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英文解釈の思考プロセス 第152回


今回の題材は、2016年10月22日付の The Economist 紙に掲載されたエッセイ、A class apart ”隔たった階級”  です。サブタイトルに Improving social mobility will mean allowing rich children to move down as well as poor ones move up.  Does the government have the stomach for it?  “社会の流動性を向上させることは、貧困層の子供達が社会的階層を登ることだけではなく、富裕層の子供達が社会的階層を滑り落ちることも許容することを意味するはずです。政府にそれを本腰を入れて実行する気はあるのでしょうか。”とある様に、社会的流動性が益々失われている英国の現状に光をあてたエッセイです。全文の和訳はオリジナルの次にあります。

Social mobility

A class apart

Improving social mobility will mean allowing rich children to move down as well as helping poor ones to move up. Does the government have the stomach for it?

Oct 22nd 2016 | From the print edition


THERE is little doubt about which subject will define Theresa May’s government. But the prime minister has made clear that during whatever time is not gobbled up by Brexit negotiations she wants to turn Britain into “a country that works for everyone”. Such talk is hardly new. In 1990 John Major spoke of his desire to forge “a genuinely classless society”. Every prime minister since has made similar noises. Yet few have placed as much emphasis on social mobility as Mrs May.

This focus is inspired by the fact that, by many measures, Britain is not a socially mobile place (see chart). Many also sense that things have taken a turn for the worse. Like most rich countries, after the second world war Britain saw a big increase in the number of well paid, white-collar jobs. The proportion of people born to parents in professional or managerial jobs tripled between the generation of 1946 and the one born in 1980-84. Poor children won places in the civil service or the City of London, earning far more than their parents. But as the creation of professional jobs slowed, the scope for children to make dramatic leaps up the social pecking-order narrowed. In this sense the Britain of today is a less upwardly-mobile place than that of Mrs May’s youth.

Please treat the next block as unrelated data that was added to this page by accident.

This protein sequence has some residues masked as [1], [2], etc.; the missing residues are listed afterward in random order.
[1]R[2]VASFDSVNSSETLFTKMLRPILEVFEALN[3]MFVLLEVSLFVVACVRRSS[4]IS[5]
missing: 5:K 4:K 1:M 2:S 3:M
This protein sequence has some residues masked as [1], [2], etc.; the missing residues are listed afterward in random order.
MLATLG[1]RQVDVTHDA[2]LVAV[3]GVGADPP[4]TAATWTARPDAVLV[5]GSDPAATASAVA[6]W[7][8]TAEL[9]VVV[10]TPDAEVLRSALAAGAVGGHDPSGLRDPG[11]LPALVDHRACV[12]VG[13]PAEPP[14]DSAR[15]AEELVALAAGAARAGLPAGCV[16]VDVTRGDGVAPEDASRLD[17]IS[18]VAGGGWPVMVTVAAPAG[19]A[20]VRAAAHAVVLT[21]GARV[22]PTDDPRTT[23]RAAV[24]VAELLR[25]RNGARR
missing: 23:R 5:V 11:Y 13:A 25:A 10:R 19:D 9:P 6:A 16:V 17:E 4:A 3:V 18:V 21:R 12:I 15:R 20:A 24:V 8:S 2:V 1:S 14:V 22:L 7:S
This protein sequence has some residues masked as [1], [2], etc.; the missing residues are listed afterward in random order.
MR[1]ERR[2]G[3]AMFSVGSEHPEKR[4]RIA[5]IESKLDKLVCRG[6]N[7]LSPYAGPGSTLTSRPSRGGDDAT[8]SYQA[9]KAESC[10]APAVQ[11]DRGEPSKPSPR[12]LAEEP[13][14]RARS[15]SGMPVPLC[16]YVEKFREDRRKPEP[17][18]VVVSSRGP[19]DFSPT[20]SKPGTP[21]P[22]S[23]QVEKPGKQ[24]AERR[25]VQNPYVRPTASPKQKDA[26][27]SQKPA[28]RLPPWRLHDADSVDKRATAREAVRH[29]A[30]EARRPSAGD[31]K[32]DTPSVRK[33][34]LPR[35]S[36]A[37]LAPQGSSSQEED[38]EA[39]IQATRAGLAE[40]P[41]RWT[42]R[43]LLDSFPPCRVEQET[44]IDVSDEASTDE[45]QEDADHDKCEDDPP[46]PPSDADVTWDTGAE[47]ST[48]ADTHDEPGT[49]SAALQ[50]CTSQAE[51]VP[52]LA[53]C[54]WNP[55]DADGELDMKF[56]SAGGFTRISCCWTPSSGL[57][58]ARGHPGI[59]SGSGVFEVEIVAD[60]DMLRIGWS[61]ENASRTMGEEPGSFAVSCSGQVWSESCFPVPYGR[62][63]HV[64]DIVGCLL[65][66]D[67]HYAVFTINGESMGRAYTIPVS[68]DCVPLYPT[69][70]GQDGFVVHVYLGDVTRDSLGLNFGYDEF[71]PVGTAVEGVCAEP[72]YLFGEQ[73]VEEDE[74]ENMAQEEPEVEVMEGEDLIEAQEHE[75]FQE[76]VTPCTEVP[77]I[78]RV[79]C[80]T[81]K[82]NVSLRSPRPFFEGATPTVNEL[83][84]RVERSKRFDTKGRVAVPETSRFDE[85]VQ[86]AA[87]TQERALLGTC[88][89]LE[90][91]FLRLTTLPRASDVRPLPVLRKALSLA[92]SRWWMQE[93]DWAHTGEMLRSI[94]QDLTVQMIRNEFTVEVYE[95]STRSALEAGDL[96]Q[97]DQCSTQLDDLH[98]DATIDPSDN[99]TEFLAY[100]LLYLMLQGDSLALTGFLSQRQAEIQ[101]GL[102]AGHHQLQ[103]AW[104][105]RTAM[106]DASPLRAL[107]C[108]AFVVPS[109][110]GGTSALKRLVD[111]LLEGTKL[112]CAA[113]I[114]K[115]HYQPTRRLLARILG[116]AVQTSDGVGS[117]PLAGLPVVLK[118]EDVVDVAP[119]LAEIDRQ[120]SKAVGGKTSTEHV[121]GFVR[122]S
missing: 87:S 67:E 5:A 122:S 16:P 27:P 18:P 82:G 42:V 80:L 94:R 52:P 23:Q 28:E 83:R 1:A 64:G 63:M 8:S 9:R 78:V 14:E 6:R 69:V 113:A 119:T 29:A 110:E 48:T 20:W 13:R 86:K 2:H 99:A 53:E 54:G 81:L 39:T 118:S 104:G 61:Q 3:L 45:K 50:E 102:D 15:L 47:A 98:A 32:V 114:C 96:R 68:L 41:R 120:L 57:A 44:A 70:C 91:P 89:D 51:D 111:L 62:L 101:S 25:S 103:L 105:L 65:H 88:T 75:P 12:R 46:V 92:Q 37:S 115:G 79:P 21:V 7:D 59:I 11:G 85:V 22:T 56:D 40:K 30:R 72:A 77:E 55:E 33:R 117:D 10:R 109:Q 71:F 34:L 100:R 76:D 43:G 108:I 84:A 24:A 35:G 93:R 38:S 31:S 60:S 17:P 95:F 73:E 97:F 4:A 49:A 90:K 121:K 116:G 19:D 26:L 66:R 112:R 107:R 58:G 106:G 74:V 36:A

The overall picture is more complicated. Mobility is measured not only in absolute terms—that is, how well people fare compared with their parents—but also in relative terms, meaning how well they do compared with their peers. By this definition, the change has been somewhat less dramatic. Among men born in the poorest income quartile in 1958, 31% remained there as adults. Among the generation born in 1970, the figure crept up to 38%. Academics who study mobility based not on income but on social class—normally defined by occupation type—detect even less change. By their reckoning, mobility has changed little during the past century (although women became a bit more mobile, probably reflecting better access to education and work). Most see little prospect of an increase in mobility in years to come.

But not all are so gloomy. The gap in exam performance between rich and poor children is falling, notes Jo Blanden of Surrey University. In 2005 30% of children eligible for free school meals got five good grades at GCSE, the exams taken at 16, compared with 59% of others. By 2013 that 29 percentage-point gap had shrunk to 16 points. There has been a similar narrowing of the difference in university participation rates and performance in SATs, the exams taken at 11. Since studies suggest that more than half of the link between parental and child income develops as a result of what happens in the classroom, the convergence of rich and poor pupils’ exam results bodes well for social mobility.